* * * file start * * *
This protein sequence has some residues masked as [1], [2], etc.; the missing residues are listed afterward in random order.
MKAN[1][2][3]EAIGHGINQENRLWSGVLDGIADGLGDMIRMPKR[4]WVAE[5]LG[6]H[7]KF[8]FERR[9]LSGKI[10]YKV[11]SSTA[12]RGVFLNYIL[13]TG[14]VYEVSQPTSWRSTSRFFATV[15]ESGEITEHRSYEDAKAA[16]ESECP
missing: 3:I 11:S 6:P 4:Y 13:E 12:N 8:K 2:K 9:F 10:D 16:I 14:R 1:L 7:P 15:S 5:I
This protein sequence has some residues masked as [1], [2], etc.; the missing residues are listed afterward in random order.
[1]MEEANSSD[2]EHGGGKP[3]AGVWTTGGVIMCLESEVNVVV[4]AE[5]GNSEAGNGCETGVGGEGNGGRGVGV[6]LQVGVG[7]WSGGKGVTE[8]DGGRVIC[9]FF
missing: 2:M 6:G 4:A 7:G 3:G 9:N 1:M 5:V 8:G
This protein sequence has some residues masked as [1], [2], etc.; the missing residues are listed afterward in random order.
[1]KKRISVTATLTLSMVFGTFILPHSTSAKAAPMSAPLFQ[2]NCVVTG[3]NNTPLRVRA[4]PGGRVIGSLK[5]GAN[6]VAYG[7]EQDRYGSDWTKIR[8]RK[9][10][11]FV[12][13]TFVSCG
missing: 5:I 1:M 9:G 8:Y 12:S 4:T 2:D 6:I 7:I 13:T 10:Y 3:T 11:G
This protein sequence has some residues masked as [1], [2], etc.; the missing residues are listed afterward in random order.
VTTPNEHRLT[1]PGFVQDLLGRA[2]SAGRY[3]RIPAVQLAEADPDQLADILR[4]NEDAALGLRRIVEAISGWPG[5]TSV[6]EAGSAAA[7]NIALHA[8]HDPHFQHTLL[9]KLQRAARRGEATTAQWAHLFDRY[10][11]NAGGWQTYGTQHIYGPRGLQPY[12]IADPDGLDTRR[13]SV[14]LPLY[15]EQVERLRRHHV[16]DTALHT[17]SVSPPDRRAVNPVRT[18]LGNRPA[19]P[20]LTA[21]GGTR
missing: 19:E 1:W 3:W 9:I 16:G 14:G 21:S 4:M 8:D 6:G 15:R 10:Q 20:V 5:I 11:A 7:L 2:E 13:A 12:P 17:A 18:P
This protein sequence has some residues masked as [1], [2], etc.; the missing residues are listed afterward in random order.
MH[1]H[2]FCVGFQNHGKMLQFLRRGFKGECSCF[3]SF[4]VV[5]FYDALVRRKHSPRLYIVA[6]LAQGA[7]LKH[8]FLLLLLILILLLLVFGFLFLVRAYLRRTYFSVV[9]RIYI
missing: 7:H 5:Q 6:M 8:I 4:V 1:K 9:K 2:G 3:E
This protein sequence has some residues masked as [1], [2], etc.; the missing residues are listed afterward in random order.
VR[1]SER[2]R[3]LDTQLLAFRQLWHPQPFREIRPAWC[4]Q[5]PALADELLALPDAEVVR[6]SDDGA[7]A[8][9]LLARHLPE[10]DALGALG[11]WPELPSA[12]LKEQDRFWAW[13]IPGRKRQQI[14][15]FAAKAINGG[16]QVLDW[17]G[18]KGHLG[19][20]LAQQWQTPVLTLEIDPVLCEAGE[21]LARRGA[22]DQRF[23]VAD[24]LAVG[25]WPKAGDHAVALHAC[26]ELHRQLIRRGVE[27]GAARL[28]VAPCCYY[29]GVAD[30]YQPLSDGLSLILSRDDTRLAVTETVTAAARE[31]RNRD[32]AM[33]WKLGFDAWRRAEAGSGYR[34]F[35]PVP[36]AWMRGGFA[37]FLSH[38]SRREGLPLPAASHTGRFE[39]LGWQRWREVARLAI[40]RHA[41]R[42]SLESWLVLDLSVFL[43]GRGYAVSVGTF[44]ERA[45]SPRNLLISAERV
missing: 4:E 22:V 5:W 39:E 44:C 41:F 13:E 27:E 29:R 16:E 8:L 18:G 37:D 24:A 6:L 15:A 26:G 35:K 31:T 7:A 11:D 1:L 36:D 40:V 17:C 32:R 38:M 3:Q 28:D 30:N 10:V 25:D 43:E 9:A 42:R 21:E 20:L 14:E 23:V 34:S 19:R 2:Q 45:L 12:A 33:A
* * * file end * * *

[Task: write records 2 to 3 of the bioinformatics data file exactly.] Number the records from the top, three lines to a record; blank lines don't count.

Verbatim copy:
This protein sequence has some residues masked as [1], [2], etc.; the missing residues are listed afterward in random order.
[1]MEEANSSD[2]EHGGGKP[3]AGVWTTGGVIMCLESEVNVVV[4]AE[5]GNSEAGNGCETGVGGEGNGGRGVGV[6]LQVGVG[7]WSGGKGVTE[8]DGGRVIC[9]FF
missing: 2:M 6:G 4:A 7:G 3:G 9:N 1:M 5:V 8:G
This protein sequence has some residues masked as [1], [2], etc.; the missing residues are listed afterward in random order.
[1]KKRISVTATLTLSMVFGTFILPHSTSAKAAPMSAPLFQ[2]NCVVTG[3]NNTPLRVRA[4]PGGRVIGSLK[5]GAN[6]VAYG[7]EQDRYGSDWTKIR[8]RK[9][10][11]FV[12][13]TFVSCG
missing: 5:I 1:M 9:G 8:Y 12:S 4:T 2:D 6:I 7:I 13:T 10:Y 3:T 11:G